Virtual Program | The Crime of Rhyme: Hip Hop History, Systemic Racism, and a Discussion of Rap On Trial
“If you believe that I’m a cop killer, you believe David Bowie is an astronaut.” —Rapper Ice-T, on the persona he adopted in the song “Cop Killer”
Explore the story of opportunistic prosecutors who have looked at rap and hip hop lyrics as justifications for perpetuating the criminalization and incarceration of men of color in this discussion. Authors Erik Nielson and Andrea Dennis place case studies of rappers in which their lyrics have become evidence against them within the greater context of hip hop history in their book Rap on Trial: Race, Lyrics, and Guilt in America. Join them for a conversation of this injustice, the stakes of persecuting artists, and more with Brooklyn Hip Hop Festival founder Wes Jackson.
Tuesday, June 16, 2020
Online Program via Zoom Webinar
- Free Registration Free
Erik Nielson is an associate professor of liberal arts at the University of Richmond, where he teaches courses on African American literature and hip hop culture. A co-author of Rap on Trial: Race, Lyrics, and Guilt in America, he lives in Richmond, Virginia, and Brooklyn, New York.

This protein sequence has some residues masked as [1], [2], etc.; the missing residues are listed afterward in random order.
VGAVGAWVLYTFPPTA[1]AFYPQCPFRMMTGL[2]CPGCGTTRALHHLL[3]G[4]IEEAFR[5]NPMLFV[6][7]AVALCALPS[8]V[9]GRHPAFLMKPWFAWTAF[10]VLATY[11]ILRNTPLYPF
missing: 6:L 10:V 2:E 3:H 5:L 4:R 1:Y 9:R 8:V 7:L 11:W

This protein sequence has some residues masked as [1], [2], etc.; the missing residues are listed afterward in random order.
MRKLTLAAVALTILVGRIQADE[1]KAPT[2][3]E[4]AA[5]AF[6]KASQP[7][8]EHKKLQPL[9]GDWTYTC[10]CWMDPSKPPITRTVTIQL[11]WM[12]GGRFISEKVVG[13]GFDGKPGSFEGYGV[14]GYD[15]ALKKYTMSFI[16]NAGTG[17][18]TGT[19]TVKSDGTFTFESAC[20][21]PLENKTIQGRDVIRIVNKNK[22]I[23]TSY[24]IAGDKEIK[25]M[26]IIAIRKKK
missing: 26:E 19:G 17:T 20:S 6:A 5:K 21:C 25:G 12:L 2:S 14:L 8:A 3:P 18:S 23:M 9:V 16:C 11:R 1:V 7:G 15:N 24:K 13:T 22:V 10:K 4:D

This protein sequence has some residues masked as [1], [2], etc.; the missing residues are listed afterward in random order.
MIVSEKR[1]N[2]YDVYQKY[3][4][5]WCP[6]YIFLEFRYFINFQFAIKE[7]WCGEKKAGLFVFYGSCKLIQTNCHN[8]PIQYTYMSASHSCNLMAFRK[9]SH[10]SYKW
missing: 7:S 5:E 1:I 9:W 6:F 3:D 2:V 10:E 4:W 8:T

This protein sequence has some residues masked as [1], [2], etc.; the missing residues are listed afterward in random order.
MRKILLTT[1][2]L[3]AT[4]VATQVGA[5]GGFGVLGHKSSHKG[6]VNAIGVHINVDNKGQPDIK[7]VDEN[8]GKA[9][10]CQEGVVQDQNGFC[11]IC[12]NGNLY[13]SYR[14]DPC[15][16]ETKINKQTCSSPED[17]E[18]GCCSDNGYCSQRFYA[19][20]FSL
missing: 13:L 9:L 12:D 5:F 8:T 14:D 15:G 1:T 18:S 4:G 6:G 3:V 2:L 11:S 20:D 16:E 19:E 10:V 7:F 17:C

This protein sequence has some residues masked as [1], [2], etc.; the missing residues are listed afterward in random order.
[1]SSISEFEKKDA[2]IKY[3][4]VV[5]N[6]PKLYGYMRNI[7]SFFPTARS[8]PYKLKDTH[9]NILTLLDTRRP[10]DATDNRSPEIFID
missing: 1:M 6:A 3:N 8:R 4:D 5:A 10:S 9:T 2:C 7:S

Andrea L. Dennis
Andrea L. Dennis holds the John Byrd Martin Chair of Law at the University of Georgia School of Law and was formerly an assistant federal public defender. A co-author of Rap on Trial: Race, Lyrics, and Guilt in America, she lives in Athens, Georgia.
Wes Jackson has over 20 years of experience as an entrepreneur and innovator in the music business. His career began as a concert producer and promoter for legendary headliners across Hip Hop and other genres. In 2005 Wes founded the Brooklyn Hip-Hop Festival with the mission to create a world class event to honor Hip Hop music and culture and the borough of Brooklyn.